Brave’s open-source internet browser, which caused consternation among some newspaper publishers who threatened to sue the company, wants to simplify Bitcoin and use it to power the future internet. It plans to do this by paying publishers with bitcoin from those who spend time on their sites.
The Brave browser has ad-blocking technology built in and claims to offer more privacy and better speed and performance than traditional browsers. The startup, which is still in beta, strives to do this using Zero-knowledge proofs, methods by which bitcoin microtransactions can be made and confirmed while keeping both user identity and browsing history private.
Intersection of Zero-Knowledge Proofs and Bitcoin
“It’s early days for zero-knowledge systems in cryptocurrency,” says Brave CEO Brendan Eich. “In Bitcoin, you have frictionless payments, no intermediary, no controlling custodian, and, with zero-knowledge proofs, anonymity.”
A Zero-knowledge proof or Zero-knowledge protocol (ZKP) is a cryptographic method wherein the identity of the proof bearer is separated from the authenticity or truth of the proof – the cryptographic proof requires no extra trust or knowledge to be verified by its recipient. The system used by Brave is based on Anonize.
Because Bitcoin runs on a public ledger, which allows third parties to analyze and potentially triangulate and determine identities, ensuring that micropayments are in fact anonymous is not so straightforward.
“Brave will use a bitcoin payments rail, called Brave Ledger, but we are trying to use Bitcoin without being all about Bitcoin,” Mr. Eich, whose firm has raised approximately $7 million, tells Bitcoin.com.
“Some thought that Brave would lead to your grandma knowing about Bitcoin,” Mr. Eich says. “But I don’t think that needs to be the case for Brave or Bitcoin to succeed. In fact, I feel the opposite is true.”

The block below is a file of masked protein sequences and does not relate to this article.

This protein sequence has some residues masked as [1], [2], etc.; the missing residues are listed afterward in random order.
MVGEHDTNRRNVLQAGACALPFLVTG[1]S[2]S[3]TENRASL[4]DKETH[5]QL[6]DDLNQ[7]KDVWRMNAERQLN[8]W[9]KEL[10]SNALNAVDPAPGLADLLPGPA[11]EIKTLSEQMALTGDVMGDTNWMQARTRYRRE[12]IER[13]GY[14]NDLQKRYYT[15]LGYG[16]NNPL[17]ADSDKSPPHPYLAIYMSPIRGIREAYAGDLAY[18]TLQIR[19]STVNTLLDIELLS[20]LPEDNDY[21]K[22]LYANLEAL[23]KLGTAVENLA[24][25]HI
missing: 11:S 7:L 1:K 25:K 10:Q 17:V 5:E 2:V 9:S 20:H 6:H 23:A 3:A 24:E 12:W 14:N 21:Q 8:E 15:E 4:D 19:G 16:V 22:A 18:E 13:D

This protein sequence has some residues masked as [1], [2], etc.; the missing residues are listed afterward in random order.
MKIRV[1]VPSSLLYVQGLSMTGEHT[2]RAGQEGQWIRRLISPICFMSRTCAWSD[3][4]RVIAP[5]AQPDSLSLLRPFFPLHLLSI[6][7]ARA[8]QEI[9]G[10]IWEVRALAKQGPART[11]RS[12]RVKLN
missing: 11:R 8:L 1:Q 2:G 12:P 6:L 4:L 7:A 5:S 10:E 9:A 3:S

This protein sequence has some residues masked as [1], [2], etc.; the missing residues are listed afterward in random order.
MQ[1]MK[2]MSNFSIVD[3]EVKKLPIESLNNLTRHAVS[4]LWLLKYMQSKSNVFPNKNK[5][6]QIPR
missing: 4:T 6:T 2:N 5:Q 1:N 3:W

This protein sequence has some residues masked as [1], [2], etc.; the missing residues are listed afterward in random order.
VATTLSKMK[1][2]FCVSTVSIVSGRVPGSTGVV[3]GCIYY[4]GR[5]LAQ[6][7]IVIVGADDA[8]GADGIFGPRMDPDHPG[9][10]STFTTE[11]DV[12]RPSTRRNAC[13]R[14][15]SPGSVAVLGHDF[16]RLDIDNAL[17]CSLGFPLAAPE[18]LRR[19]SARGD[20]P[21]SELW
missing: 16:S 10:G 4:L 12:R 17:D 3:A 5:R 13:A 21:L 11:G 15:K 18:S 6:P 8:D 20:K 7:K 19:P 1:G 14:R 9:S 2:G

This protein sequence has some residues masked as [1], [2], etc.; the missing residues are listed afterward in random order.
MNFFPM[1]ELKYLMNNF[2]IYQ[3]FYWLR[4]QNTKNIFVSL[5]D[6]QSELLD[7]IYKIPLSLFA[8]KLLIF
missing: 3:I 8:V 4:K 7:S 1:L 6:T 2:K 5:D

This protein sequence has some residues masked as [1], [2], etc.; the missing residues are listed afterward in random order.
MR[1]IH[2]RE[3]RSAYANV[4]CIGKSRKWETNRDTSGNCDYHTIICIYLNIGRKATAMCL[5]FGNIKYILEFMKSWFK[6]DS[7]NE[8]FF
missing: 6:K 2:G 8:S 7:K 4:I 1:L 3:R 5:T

“Blocking Ads, Helping Publishers”
Brave released its payment system in its beta version 0.11.6 in September. “For the first time in browser history, people can now seamlessly reward the sites whose content they value and wish to support while remaining anonymous and untracked,” reported Bitcoin.com.
“The simplest thing we are doing with bitcoin is helping publishers receive automated donations based on visits to their site,” explains Mr. Eich, “without Brave users have to worry ‘Do I want to support this site or that site?’”
This process is carried out on a user’s native device as opposed to the server side. “We blind ourselves and all others to that donation list. Users hold custody of their funds, controlling the funds essentially through a wallet key for a multi-signature wallet. No one sees the list of websites, but bitcoin flows in aggregate to publishers.”
He adds: “This is only made possible thanks to the robustness of Bitcoin, and of course the ability to send without an intermediary.”
Currently, third party ads entail a website hosting intensive third-party scripts to keep track of users and try to match the best ad for a given space on the page with the user. Trackers also try to ensure that the right people get debited and credited advertising funds. This process poses a risk in terms of data. “There is a general concern about fraud with third-party ads,” says Mr. Eich. Brave, which has partnered with Coinbase, Bitgo and Private Internet Access, and believes Bitcoin can solve this problem.
“The value of Bitcoin is really under the hood, but yet we couldn’t do this without Bitcoin, and that’s one of the ironies,” says Mr. Eich, who has demonstrated that Brave speeds up the load time of websites reliant on bulky third party advertising scripts by 3-6x. “We can solve problems like publisher revenue and increased browser data security, as well as protection from malware without having to get people to become Bitcoin proficient.”
What do you think about the Brave browser? Have you tried it? Let us know in the comments below.
Images courtesy of Shutterstock, and Brave.
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